The hCG, Total, Quantitative test contains 1 test with 1 biomarker.
Description: This test is quantitative and reports results as a numerical value. If you need a qualitative result that reports as positive/negative, order hCG, Total, Qualitative #8435. The Human chorionic gonadotrophin (hCG) quantitative blood test is a blood test that measures the amount of hCG in the blood. It is used to confirm pregnancy or to help identify an ectopic pregnancy. It can also be used to confirm that there is not a pregnancy before a medical treatment.
Also Known As: Beta hCG Test, Chorionic Gonadotropin Test, hCG Total Quantitative Test, Human Chorionic Gonadotropin (Hcg), Quantitative Human Chorionic Gonadotropin Total, Quantitative, Pregnancy Test, hCG Blood Test
Collection Method: Blood draw
Specimen Type: Serum
Test Preparation: No preparation required
Average Processing Time: 1 to 2 days
When is an hCG Total Quantitative test ordered?
The timing of pregnancy testing is determined by a woman's accuracy in predicting the day of her menstrual period, as well as the technique of testing employed. Blood tests are more sensitive than urine tests and can be performed two days before a woman's period is expected to begin. By 10 days after a missed menstrual cycle, a urine or blood hCG test can be done with confidence. A woman may be able to ascertain whether she is pregnant the day she misses her period with a urine test, but the result may be mistakenly negative. If the first test is negative but pregnancy is suspected, the test may be repeated at a later date.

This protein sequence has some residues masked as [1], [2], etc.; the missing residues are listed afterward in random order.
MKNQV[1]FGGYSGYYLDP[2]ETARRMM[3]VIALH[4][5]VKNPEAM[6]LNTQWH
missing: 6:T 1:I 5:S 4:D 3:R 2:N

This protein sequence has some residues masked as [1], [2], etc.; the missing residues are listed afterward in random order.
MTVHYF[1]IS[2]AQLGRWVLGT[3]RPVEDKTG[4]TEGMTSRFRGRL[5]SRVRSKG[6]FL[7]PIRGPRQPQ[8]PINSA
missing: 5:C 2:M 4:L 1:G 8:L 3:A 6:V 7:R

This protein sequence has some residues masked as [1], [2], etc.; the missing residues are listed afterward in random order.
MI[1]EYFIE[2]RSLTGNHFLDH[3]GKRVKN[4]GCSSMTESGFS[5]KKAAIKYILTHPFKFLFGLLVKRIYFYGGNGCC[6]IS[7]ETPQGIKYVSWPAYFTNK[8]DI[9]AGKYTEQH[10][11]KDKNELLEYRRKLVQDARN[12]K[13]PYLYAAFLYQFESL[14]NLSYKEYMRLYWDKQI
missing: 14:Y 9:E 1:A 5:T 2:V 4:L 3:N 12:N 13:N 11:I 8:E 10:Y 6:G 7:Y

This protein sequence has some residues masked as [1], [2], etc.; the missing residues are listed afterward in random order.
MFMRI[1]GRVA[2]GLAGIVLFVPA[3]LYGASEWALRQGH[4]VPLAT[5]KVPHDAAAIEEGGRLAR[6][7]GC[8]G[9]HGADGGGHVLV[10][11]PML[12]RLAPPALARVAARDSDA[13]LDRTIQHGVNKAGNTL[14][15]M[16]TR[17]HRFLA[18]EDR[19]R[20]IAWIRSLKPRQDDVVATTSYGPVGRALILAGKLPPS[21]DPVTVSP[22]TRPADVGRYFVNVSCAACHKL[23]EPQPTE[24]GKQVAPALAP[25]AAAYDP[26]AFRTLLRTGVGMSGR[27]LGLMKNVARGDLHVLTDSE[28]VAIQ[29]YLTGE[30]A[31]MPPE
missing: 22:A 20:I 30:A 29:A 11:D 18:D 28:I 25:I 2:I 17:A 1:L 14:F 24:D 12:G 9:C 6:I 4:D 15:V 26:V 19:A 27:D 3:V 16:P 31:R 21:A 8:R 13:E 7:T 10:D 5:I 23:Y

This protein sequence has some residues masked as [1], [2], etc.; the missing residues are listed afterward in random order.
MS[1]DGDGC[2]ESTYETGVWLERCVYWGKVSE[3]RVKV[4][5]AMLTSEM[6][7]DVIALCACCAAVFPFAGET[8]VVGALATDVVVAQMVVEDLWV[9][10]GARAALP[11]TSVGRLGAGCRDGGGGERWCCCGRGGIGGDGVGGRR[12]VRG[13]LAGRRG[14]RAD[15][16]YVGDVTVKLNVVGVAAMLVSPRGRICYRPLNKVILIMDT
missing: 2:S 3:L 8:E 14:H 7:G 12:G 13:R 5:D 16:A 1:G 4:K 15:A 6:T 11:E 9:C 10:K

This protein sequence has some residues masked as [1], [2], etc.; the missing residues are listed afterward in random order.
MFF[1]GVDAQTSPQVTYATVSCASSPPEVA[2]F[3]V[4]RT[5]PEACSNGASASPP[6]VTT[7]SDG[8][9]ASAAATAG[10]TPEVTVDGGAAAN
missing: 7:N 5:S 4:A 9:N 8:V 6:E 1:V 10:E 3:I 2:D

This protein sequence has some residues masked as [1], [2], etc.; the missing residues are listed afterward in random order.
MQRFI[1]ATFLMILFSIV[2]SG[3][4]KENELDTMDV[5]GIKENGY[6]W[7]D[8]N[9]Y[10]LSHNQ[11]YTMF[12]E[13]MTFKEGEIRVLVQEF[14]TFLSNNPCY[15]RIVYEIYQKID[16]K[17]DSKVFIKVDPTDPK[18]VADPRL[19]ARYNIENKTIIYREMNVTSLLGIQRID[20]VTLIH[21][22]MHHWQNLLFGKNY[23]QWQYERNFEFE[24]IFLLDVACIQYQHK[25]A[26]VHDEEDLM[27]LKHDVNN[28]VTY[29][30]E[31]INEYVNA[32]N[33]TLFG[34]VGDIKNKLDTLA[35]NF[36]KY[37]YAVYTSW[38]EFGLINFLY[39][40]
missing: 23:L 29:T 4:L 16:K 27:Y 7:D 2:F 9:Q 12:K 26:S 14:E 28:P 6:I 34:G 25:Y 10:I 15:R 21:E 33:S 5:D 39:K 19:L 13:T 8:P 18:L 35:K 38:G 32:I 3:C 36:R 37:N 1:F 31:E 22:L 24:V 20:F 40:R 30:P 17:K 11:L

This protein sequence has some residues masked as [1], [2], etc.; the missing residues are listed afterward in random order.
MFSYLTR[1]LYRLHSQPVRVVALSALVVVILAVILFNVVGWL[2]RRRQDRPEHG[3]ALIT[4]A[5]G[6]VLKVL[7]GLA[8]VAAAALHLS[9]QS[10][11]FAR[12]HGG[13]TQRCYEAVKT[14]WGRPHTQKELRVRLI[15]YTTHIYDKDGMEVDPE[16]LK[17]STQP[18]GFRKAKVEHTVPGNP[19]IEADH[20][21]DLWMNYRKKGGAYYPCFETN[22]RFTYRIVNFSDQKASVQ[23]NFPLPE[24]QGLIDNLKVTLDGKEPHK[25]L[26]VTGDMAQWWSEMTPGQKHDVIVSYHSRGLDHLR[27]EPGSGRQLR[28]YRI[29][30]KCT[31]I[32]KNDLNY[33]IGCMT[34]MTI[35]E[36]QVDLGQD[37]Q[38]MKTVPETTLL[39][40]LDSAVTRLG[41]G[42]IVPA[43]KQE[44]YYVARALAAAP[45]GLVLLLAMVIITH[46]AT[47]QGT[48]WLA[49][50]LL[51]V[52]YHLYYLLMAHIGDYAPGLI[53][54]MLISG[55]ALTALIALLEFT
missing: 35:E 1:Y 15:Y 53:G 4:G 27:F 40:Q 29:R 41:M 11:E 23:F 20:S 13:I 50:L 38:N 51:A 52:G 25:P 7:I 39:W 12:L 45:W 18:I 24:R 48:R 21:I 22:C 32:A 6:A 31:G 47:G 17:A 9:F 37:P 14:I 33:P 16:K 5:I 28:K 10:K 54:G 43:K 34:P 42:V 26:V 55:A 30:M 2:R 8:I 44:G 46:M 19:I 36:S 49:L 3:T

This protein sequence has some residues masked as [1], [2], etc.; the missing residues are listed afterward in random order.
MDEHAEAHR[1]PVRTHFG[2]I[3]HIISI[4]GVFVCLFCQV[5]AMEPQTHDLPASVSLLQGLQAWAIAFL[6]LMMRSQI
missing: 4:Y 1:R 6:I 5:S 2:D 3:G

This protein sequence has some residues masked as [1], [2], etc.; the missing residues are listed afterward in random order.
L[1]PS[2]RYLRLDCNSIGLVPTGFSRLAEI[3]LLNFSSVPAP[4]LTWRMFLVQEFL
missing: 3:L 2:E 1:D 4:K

When a doctor wants to diagnose or rule out an ectopic pregnancy or monitor a woman after a loss, he or she may perform quantitative blood hCG testing over several days. A woman may first have the standard signs and symptoms of pregnancy, but subsequently develop others that signal the pregnancy is not proceeding as planned.
The following are some of the indications and symptoms of an ectopic pregnancy:
- Abnormal vaginal bleeding
- Lower abdominal pain or cramps on one side of the pelvis
If left untreated, the following signs and symptoms may worsen:
- Weakness, dizziness
- Fainting or feeling faint
- Blood pressure that is too low
- Suffering from shoulder pain